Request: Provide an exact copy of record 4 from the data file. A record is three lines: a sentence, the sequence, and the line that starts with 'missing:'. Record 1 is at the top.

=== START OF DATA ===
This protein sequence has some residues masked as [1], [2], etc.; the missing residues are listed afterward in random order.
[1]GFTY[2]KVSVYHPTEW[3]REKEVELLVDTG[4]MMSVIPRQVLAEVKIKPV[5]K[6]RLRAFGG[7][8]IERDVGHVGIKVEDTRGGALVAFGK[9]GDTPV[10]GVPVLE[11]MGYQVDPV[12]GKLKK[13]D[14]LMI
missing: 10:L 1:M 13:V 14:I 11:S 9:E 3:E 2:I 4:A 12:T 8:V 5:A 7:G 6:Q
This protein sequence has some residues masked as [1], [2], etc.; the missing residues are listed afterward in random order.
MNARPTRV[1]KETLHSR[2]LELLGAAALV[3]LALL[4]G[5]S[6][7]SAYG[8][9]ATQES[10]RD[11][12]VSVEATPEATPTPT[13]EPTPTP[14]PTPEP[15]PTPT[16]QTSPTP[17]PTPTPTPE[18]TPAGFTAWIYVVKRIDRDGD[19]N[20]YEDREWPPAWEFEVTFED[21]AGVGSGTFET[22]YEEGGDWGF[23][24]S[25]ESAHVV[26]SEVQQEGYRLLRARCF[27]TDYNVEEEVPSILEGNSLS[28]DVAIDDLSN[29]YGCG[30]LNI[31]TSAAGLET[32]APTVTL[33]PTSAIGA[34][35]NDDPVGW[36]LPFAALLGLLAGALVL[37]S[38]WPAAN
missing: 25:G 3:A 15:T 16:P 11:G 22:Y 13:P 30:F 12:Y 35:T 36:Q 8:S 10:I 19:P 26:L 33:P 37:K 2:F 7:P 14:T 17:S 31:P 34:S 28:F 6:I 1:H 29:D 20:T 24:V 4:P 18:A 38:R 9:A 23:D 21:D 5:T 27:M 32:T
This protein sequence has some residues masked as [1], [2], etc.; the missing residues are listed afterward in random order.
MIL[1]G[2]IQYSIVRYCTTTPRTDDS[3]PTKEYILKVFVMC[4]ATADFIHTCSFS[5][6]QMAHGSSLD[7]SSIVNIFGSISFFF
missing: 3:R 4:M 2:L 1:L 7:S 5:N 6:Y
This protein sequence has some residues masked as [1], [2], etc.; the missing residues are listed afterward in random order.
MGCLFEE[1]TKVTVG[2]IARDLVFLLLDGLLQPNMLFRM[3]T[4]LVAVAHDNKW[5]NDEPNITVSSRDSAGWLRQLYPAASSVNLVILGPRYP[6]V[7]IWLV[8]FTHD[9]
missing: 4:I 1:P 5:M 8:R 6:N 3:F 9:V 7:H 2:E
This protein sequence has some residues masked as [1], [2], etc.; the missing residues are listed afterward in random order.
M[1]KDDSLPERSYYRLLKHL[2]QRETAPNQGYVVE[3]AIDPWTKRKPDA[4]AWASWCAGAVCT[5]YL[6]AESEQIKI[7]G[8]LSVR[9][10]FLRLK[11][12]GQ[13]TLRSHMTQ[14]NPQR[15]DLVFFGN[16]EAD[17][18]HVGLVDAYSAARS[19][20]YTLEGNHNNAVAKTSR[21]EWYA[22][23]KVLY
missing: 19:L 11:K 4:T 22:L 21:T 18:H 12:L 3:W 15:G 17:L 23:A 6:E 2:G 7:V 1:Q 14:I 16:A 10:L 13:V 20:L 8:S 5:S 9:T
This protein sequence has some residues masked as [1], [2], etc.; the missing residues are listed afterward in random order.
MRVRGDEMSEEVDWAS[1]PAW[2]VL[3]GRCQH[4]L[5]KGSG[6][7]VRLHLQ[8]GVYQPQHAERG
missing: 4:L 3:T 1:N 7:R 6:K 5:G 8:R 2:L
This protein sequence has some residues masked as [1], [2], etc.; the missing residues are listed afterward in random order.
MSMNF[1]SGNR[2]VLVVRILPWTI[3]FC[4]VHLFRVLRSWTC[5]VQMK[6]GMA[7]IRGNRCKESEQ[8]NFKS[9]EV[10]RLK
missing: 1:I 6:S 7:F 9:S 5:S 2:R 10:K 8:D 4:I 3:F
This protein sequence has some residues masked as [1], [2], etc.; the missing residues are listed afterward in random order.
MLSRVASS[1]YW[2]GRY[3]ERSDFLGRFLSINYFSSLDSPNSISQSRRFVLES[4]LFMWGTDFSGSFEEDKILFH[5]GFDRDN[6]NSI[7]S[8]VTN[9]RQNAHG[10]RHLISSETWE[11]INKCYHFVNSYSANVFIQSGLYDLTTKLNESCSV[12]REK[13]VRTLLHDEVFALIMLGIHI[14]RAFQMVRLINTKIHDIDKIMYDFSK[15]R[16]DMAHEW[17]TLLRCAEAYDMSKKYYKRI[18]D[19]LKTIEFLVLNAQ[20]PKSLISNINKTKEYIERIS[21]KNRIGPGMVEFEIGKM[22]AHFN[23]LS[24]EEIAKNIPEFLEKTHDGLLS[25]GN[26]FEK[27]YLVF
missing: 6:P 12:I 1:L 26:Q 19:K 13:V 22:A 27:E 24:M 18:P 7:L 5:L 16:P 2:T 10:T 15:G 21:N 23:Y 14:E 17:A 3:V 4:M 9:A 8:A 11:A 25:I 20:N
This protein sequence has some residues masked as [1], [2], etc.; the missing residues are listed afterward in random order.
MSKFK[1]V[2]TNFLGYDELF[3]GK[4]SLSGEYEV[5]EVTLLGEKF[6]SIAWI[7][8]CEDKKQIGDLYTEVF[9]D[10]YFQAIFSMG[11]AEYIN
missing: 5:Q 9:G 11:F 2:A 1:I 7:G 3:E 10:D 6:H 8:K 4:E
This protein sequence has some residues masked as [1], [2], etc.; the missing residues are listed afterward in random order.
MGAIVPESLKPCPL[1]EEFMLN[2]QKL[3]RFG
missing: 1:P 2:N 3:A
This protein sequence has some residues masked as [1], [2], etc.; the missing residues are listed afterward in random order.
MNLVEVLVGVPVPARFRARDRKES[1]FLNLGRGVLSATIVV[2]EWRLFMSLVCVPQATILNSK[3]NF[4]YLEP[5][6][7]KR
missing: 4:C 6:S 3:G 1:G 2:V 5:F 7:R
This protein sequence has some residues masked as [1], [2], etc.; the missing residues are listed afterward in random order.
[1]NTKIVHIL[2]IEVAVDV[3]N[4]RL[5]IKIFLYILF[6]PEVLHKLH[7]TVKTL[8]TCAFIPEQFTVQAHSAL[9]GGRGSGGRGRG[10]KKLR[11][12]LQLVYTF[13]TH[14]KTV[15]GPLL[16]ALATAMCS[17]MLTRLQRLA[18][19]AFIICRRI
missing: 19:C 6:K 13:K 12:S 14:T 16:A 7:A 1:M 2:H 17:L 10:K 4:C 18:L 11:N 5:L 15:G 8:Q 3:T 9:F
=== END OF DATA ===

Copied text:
This protein sequence has some residues masked as [1], [2], etc.; the missing residues are listed afterward in random order.
MGCLFEE[1]TKVTVG[2]IARDLVFLLLDGLLQPNMLFRM[3]T[4]LVAVAHDNKW[5]NDEPNITVSSRDSAGWLRQLYPAASSVNLVILGPRYP[6]V[7]IWLV[8]FTHD[9]
missing: 4:I 1:P 5:M 8:R 6:N 3:F 9:V 7:H 2:E